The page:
From Where I Stand
By Rabbi Yossy Goldman
Parashas Ha’azinu is usually read between Rosh Hashanah and Yom Kippur, on Shabbos Teshuvah, also called Shabbos Shuvah. The title of the Shabbos will depend on whether we focus on the calendar (the season of teshuvah) or the Haftarah, which begins with the words “Shuvah Yisrael,” “Return O Israel.” At any rate, it is a Shabbos dedicated to the theme of teshuvah, repentance.
There are two popular misconceptions about teshuvah, and they come from opposite ends of the spectrum. The first is “I’m too good,” that is, repentance is for sinners, and since I’m no sinner and am basically a good guy and a good Jew, this whole process is irrelevant to me. No need for it on my agenda.
In other words, if I’m okay, I’m exempt from teshuvah. Right? Wrong! That’s the first fallacy. No one is exempt. Even the wholly righteous klop Al Cheit (beat their chests in penitence)—either for their own failings on a more subtle level, or for the members of their community whose lives they have not yet succeeded in transforming to a Torah lifestyle. Only those who are 100 percent perfect are exempt from teshuvah. All others must get to work. So who is perfect? In fact, there is no one as imperfect as one who thinks he is perfect.
I remember going, many years ago, to the Berea Shul in Johannesburg to hear a famous chazzan daven on Shabbos Mevorchim Elul. Indeed, the melodies and nusach were evocative of the High Holy Days. Afterwards, I bumped into a well-known baalebus, a prominent shul-going businessman. I said to him, “Nu, you really felt Elul during the davening, didn’t you?” He shrugged his shoulders and said, “Elul is for sinners. I don’t need Elul.” How wrong he was. Oy, did he need it! People with overinflated egos can sometimes fool themselves into believing everything they think about themselves.
But there is another teshuvah fallacy, too. This fallacy belongs to the overly humble, the fellow who puts himself down so low that he really believes he is beyond salvation. “I’m too bad for teshuvah. Too far gone, there’s no hope, I’m a lost case. Give up on me, Rabbi, I’m too old, too tired, too lazy, too sinful, or just too set in my ways.”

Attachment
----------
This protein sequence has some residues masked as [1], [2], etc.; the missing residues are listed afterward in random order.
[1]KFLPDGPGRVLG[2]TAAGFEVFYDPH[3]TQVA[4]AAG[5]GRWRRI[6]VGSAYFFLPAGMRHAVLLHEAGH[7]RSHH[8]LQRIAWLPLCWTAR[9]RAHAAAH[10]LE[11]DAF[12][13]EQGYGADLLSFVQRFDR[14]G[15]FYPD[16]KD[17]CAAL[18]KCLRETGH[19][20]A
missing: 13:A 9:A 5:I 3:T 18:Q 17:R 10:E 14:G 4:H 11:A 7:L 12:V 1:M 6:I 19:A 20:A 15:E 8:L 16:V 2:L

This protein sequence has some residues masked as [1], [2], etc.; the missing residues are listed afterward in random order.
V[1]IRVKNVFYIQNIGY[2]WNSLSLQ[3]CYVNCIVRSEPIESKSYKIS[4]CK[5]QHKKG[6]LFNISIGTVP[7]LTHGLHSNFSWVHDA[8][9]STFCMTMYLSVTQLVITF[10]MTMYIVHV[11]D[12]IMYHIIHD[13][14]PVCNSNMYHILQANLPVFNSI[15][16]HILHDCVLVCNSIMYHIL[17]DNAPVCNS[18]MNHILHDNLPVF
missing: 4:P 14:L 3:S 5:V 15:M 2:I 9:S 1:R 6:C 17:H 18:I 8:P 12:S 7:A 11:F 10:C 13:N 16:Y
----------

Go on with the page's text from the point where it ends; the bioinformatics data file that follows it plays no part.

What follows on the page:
There are numerous true stories of some of the worst sinners in history who found G‑d, Torah, and themselves in an instant and returned with a full heart. The renowned Talmudic sage Reish Lakish was previously a robber chieftain. Eliezer ben Durdaya was infamous for his immorality (he once boasted that there wasn’t a woman of ill repute he hadn’t patronized), and yet in a moment of inspiration he returned and was accepted, gaining eternal life then and there. And don’t we all know people today who have turned around their lives in a most beautiful way?
This is the Shabbos of teshuvah in the week of teshuvah. Please G‑d, we will all embrace this mitzvah that applies to every one of us, from the holiest to the humblest. It is a great equalizer. May our Return be sincere, genuine, and well received up where it counts. v
Rabbi Yossy Goldman was born in Brooklyn and was sent in 1976 by the Lubavitcher Rebbe as an emissary to serve the Jewish community of Johannesburg, South Africa. He is Senior Rabbi of the Sydenham Shul and president of the South African Rabbinical Association. His sefer “From Where I Stand: Life Messages from the Weekly Torah Reading” was published by Ktav and is available at Jewish book shops or online at www.ktav.com.